Ruth Spellman (pictured below) shares her thoughts on lessons learned in 2009, and what the next 12 months might hold in store for British business.
It’s been a tough 12 months in British business. Many organisations will be breathing a collective sigh of relief as they prepare to close the door on a turbulent 2009.
The start of a new year is often a time for personal reflection. Many of us think of 1 January as a new beginning – an opportunity to reflect on what has passed, both good and bad, and to move forward. New Year’s resolutions play a big part in helping us to feel positive, reinforcing our determination to do things differently during the next 12 months.
In my view, this process of reflection and making a concerted effort to “do things differently” is something we should to bring into our professional lives. We need to embrace recovery, and get ourselves in the best possible position to take advantage of it. But we also need to remember the circumstances that led to the downturn in the first place.
The worst financial crisis in 60 years should prompt us into a radical transformation of our attitudes towards how we do business in the UK. A collective opening of eyes, if you will, as to what’s really important. The recent downturn has shaken UK organisations to the core, and as a result, priorities are changing.
We now know that a combination of reckless capitalism, combined with a disregard for the potential consequences of greed – as demonstrated by the bonus scandal and unrestrained borrowing, both of which now require strict regulation – helped to fuel the meltdown. The importance of having good and talented people in our organisations, and nurturing them, got lost somewhere in all the change and turmoil. One key lesson for all of us, then, is that we need to start looking inwards and putting staff back at the heart of our organisations.
Throughout the downturn, the Chartered Management Institute (CMI) has been calling for managers to prioritise investing in the development of staff – we know this will be vital to putting organisations in the best possible position to take advantage of the upturn. Encouragingly, our most recent member survey shows that managers are taking this on board. Their priorities for 2010 include providing more immediate support to boost their employees’ performance, saying ‘thank you’ more often, and spending more time with colleagues – all key to engaging employees.
To ensure our businesses are best placed to take advantage of the upturn, when it comes, a priority should be minimising the potential for a ‘brain drain’, whereby staff feel unappreciated and look elsewhere for employment once the job market picks up. We need to keep hold of our best people. This is where employee engagement comes in – improving employee engagement levels will be vital to success in 2010.
The past year has also been a great leveller as people in all walks of life have suffered because of the indiscriminate nature of this recession. It has meant that, with the increased pressures of work, 2009 has been a year when individuals and their employers have had to develop a clearer understanding about how to get ahead.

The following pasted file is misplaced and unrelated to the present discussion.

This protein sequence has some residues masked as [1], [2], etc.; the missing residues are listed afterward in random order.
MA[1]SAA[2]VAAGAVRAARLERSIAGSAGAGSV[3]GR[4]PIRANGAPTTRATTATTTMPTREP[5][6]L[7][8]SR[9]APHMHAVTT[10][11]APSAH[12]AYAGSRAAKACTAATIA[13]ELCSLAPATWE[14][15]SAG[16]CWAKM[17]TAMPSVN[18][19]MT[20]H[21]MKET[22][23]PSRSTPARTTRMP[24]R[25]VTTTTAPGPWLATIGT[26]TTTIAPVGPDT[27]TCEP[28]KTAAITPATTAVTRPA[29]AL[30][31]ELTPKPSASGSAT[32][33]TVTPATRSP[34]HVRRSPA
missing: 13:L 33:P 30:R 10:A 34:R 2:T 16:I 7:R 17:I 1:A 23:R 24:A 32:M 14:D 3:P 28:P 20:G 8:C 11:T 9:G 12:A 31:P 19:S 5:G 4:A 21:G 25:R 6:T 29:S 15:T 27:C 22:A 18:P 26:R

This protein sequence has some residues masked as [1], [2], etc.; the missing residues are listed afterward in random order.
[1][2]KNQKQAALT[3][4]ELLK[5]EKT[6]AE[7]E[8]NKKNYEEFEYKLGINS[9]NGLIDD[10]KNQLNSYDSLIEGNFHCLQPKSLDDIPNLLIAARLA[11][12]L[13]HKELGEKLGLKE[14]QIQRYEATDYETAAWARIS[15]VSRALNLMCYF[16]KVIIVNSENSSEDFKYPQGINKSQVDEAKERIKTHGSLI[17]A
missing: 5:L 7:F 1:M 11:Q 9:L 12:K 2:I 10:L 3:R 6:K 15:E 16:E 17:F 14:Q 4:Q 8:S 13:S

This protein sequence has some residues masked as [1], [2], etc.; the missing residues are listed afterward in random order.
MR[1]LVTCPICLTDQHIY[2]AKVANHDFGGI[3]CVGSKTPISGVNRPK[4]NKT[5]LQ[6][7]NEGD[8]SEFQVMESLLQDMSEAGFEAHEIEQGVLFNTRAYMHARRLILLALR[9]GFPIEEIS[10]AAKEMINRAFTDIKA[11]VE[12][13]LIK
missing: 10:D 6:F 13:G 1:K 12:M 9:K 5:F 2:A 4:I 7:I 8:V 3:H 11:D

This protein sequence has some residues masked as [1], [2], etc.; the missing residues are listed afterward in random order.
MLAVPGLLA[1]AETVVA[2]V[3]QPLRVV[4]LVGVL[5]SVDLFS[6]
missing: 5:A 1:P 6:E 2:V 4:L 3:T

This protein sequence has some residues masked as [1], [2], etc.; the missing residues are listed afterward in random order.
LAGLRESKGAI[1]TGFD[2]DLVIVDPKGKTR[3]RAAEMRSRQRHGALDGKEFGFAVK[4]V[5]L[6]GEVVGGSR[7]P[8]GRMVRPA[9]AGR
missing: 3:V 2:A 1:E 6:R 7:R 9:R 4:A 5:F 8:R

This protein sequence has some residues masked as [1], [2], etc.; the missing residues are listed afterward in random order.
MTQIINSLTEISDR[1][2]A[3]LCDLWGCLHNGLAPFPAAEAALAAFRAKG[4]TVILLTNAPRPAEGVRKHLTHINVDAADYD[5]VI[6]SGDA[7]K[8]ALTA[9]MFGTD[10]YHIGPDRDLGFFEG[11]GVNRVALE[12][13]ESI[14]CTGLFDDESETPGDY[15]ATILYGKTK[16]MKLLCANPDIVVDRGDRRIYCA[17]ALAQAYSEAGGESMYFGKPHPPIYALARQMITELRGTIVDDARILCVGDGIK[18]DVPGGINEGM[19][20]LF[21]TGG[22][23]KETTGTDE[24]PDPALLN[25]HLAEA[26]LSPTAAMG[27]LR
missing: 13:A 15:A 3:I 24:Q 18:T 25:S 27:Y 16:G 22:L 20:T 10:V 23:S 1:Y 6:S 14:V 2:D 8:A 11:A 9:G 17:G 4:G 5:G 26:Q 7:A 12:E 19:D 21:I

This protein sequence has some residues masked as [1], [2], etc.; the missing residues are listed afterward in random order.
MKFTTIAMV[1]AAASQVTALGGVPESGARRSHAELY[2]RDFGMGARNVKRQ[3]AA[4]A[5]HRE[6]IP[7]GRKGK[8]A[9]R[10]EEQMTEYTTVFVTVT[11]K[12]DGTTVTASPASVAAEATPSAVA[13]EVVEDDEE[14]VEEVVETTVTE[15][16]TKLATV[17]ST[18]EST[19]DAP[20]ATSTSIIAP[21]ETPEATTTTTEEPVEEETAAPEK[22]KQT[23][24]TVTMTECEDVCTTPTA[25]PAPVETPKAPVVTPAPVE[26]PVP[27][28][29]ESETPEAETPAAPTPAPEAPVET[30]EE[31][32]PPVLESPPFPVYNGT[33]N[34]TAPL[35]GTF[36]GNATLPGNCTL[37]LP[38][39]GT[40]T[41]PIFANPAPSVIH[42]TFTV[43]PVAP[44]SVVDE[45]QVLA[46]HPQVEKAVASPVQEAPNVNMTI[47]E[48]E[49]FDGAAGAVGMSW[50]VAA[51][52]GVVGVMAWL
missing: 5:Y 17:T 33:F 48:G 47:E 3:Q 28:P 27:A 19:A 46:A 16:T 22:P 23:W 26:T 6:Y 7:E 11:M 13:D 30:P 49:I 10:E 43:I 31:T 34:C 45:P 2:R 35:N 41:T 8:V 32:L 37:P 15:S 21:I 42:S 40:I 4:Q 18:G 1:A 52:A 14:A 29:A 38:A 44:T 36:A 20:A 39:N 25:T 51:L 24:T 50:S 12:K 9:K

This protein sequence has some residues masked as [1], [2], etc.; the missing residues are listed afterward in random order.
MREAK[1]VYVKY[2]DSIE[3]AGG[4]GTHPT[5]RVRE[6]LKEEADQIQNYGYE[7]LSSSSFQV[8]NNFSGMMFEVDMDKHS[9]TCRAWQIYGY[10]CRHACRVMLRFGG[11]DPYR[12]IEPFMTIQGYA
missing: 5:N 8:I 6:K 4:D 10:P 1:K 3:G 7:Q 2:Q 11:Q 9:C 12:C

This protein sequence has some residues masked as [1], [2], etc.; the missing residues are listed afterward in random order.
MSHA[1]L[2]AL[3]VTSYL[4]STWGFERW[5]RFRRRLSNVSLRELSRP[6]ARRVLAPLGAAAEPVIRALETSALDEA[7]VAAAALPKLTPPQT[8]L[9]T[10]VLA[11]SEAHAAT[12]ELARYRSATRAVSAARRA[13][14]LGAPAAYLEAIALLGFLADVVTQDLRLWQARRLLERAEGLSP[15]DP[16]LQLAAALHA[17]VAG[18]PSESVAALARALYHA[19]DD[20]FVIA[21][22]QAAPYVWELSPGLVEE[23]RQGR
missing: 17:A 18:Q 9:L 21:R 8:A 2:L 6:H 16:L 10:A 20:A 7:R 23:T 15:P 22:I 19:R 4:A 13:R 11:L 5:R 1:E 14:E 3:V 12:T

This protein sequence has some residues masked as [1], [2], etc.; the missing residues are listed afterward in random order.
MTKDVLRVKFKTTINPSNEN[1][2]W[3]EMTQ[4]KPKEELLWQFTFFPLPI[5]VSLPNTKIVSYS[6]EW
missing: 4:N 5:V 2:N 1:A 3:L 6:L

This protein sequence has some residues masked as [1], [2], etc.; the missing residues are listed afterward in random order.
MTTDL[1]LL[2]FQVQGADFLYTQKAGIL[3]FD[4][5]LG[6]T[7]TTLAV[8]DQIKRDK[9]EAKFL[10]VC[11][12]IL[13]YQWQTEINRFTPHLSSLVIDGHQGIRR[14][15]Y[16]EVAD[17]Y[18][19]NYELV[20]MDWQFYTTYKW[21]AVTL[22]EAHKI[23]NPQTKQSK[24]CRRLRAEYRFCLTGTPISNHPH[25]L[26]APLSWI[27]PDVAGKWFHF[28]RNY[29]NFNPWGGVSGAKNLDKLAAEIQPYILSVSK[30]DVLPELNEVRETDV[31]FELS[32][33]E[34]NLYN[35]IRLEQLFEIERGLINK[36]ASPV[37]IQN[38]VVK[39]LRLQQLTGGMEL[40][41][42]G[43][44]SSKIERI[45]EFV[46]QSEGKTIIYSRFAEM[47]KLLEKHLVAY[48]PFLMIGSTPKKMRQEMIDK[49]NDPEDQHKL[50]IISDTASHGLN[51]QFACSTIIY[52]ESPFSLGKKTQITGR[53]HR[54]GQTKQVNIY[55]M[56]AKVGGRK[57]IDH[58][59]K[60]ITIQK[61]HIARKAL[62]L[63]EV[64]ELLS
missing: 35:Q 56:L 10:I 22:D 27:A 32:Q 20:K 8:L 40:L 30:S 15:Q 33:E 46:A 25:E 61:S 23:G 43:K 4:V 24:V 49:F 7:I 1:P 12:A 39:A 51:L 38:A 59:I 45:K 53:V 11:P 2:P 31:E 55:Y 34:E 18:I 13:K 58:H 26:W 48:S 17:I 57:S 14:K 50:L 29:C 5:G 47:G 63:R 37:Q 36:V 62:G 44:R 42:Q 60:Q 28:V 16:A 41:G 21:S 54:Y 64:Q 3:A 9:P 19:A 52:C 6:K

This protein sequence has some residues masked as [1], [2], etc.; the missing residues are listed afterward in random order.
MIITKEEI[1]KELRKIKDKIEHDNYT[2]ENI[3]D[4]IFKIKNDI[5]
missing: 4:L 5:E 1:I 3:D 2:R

CMI’s research suggests that individuals are beginning to accept that to remain employable, they must constantly develop their professional skills base. Employers, for their part, are telling us that corporate reputations, employee engagement and staff retention are all boosted if they support their employees’ development.
There is reason to be hopeful, and economists claim that recovery has now begun. In reality, however, the phrase ‘cautiously optimistic’ still applies for most of us, especially in light of CMI’s bi-annual research into business confidence, which shows that three-quarters of UK managers think it will be at least October 2010 before they begin to feel the effects of the upturn.
As we reach the end of the year and begin to consider the outlook for 2010, it is clear that the effects of the worldwide recession will continue to be felt for some time yet. There is clearly still some way to go before many of us will be able to say that we are truly ‘back on track’.
We need to meet the current crisis of confidence with a more competent workforce, one that is well-managed and well-led. But the burden of action falls on all of us – on government, on employers and on individuals. Basic level skills development is no longer good enough. 2010 must see the development of management and leadership skills become a national priority. Managers and leaders are vital to job and wealth creation, but you cannot expect individuals to manage or lead unless they are taught the skills from a younger age. The economic, social and political challenges we face across every industry sector means that a radical new approach is needed, as 2009 draws to a close, if Britain is to compete on a global scale in the future. So many employers are on record bemoaning the fact that school leavers are not work-ready that the problem cannot be ignored. It means that more attention must be paid to the development of practical skills that matter in the workplace. This has to happen now.
What is encouraging, however, is that there seems to be a renewed commitment by many to learn lessons and bring about change. We mustn’t allow ourselves to be naive. Recessions will happen again. Boom follows bust and just as things go up, so they must come down. If we get all the right things in place then we will recover and we will enjoy competitive success once more. But we mustn’t forget what happened in 2009.
Ruth Spellman, chief executive, CMI